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Published on Oct 2, 2014
Staphylococcus aureus, commonly referred to as staph, is a type of bacteria that has long been recognized as a cause of disease in humans. It is commonly found on the skin and hair as well as in the nose and throat of people and animals.
According to the Centers for Disease Control and Prevention (CDC), about 30% of people carry Staphylococcus aureus in their noses. Although most of the time it does not cause harm, it can sometimes cause infections. These range from minor skin infections to more serious infections that can even be fatal in some circumstances. This can be especially true in healthcare settings where patients may have a weakened immune system or have undergone medical procedures that make them more susceptible to infections. These infections may include:
• Bacteremia or sepsis when bacteria spread to the bloodstream. • Pneumonia, which predominantly affects people with underlying lung disease. • Endocarditis, which can lead to heart failure or stroke. • Osteomyelitis, which can be caused by staph bacteria traveling in the bloodstream or put there by direct contact following trauma.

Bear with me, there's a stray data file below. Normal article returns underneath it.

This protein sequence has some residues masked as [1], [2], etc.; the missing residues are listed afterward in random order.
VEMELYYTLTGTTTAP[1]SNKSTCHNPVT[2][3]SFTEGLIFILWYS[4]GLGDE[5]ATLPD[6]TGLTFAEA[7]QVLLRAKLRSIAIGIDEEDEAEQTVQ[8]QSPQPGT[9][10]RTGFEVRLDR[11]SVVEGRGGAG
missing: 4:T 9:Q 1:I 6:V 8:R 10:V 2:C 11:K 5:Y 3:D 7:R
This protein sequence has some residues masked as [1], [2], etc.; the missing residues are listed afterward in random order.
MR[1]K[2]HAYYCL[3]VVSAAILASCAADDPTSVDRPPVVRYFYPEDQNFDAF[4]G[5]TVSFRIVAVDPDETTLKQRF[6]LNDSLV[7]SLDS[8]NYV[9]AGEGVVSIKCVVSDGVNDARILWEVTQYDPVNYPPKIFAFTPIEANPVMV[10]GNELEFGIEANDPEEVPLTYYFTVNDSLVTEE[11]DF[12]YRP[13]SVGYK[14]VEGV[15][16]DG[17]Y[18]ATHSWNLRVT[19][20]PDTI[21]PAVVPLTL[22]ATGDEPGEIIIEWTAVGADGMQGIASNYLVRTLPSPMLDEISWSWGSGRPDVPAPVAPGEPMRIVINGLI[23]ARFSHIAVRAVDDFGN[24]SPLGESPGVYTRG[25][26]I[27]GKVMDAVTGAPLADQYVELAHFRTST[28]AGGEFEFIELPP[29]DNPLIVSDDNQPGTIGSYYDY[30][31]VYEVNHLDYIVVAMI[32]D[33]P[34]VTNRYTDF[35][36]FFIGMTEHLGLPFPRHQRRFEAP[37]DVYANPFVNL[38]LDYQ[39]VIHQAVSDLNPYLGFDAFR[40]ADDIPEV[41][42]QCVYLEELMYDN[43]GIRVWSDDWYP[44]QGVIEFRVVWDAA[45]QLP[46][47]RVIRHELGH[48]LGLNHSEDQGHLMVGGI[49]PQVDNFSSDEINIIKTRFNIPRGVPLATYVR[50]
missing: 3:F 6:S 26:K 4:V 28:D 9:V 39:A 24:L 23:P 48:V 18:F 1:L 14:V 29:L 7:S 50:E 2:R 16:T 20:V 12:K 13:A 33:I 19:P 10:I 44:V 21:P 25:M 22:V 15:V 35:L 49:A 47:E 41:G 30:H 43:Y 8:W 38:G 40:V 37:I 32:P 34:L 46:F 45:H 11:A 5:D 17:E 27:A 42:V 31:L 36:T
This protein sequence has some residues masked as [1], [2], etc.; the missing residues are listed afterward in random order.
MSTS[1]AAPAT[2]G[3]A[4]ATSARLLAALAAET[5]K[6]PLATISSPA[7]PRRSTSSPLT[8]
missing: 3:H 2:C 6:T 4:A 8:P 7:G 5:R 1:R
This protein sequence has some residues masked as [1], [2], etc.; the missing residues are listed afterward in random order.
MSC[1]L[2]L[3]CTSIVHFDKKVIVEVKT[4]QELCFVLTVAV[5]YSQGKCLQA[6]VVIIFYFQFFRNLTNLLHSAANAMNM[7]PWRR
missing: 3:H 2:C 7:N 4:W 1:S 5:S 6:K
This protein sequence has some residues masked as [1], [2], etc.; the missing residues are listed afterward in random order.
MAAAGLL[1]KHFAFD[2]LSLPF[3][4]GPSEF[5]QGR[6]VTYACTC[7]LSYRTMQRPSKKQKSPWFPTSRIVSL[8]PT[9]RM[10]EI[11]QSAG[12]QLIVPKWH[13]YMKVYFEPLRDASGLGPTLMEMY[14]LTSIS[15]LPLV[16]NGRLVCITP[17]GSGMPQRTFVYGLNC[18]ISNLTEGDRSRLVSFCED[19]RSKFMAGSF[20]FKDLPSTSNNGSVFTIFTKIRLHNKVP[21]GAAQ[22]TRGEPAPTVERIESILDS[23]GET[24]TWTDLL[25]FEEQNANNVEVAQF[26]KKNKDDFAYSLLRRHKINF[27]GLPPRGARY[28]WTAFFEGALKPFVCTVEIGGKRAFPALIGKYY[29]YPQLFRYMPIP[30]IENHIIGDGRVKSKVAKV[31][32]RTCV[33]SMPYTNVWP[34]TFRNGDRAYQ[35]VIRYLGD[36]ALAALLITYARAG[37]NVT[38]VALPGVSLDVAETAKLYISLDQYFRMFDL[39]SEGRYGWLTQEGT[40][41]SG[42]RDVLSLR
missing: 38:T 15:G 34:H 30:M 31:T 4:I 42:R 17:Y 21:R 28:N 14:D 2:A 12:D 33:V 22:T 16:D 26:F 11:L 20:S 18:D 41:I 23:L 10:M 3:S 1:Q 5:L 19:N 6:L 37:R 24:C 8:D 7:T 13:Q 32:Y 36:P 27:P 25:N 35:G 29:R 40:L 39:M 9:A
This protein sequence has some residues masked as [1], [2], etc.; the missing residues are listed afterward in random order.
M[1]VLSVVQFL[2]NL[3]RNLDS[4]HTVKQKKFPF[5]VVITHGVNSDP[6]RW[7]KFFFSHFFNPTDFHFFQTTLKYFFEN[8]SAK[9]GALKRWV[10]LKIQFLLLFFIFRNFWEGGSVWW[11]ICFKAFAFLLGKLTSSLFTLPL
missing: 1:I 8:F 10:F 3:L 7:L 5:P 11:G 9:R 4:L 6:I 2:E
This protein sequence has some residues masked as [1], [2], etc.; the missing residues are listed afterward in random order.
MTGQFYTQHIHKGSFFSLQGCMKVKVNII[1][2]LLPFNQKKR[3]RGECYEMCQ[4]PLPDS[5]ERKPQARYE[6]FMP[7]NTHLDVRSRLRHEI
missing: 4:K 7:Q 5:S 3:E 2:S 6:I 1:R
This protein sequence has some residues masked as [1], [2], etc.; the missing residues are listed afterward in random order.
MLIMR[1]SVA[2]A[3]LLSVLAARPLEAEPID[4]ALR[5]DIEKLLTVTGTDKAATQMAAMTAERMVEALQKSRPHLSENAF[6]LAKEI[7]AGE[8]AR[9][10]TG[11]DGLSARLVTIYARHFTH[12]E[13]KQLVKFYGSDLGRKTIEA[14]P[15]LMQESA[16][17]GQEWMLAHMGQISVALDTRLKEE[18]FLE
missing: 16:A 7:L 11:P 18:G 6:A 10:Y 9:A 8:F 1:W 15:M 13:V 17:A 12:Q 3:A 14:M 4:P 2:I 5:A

Staph bacteria can also become resistant to certain antibiotics. These drug-resistant staph infections include:
Anyone can develop a staph infection, although certain groups of people are at greater risk. These include people with chronic conditions such as diabetes, cancer, vascular disease, eczema and lung disease.
Staph is frequently spread to others by contaminated hands and person to person contact. Staph can also cause food poisoning if a food handler contaminates food and then the food is not properly refrigerated. Other sources of food contamination may include the equipment and surfaces on which food is prepared as staph can multiply quickly at room temperature.
These are just a few things to know about Staphylococcus aureus. To learn more about this or other environmental, health and safety issues, please visits the websites shown in the video.